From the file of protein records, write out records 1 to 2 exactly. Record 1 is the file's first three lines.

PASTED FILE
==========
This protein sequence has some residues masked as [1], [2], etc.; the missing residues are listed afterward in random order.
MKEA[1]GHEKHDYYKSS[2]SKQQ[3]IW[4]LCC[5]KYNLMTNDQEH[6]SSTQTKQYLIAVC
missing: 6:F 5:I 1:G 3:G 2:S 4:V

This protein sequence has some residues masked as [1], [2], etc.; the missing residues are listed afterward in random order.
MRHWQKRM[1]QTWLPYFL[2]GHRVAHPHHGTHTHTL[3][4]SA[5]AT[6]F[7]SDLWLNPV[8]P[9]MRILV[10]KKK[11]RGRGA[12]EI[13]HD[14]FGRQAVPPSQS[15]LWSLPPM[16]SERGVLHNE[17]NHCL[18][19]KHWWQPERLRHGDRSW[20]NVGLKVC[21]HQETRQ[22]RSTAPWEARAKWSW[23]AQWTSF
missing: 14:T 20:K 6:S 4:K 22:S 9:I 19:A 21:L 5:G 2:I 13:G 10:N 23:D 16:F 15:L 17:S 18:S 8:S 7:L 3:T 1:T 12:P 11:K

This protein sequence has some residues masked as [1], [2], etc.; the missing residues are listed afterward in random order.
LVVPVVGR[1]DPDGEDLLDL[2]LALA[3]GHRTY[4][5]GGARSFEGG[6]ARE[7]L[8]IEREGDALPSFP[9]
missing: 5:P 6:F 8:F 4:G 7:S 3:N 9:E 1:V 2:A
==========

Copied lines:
This protein sequence has some residues masked as [1], [2], etc.; the missing residues are listed afterward in random order.
MKEA[1]GHEKHDYYKSS[2]SKQQ[3]IW[4]LCC[5]KYNLMTNDQEH[6]SSTQTKQYLIAVC
missing: 6:F 5:I 1:G 3:G 2:S 4:V

This protein sequence has some residues masked as [1], [2], etc.; the missing residues are listed afterward in random order.
MRHWQKRM[1]QTWLPYFL[2]GHRVAHPHHGTHTHTL[3][4]SA[5]AT[6]F[7]SDLWLNPV[8]P[9]MRILV[10]KKK[11]RGRGA[12]EI[13]HD[14]FGRQAVPPSQS[15]LWSLPPM[16]SERGVLHNE[17]NHCL[18][19]KHWWQPERLRHGDRSW[20]NVGLKVC[21]HQETRQ[22]RSTAPWEARAKWSW[23]AQWTSF
missing: 14:T 20:K 6:S 4:K 22:S 9:I 19:A 21:L 5:G 2:I 13:G 10:N 23:D 16:F 15:L 17:S 18:S 8:S 7:L 3:T 1:T 12:P 11:K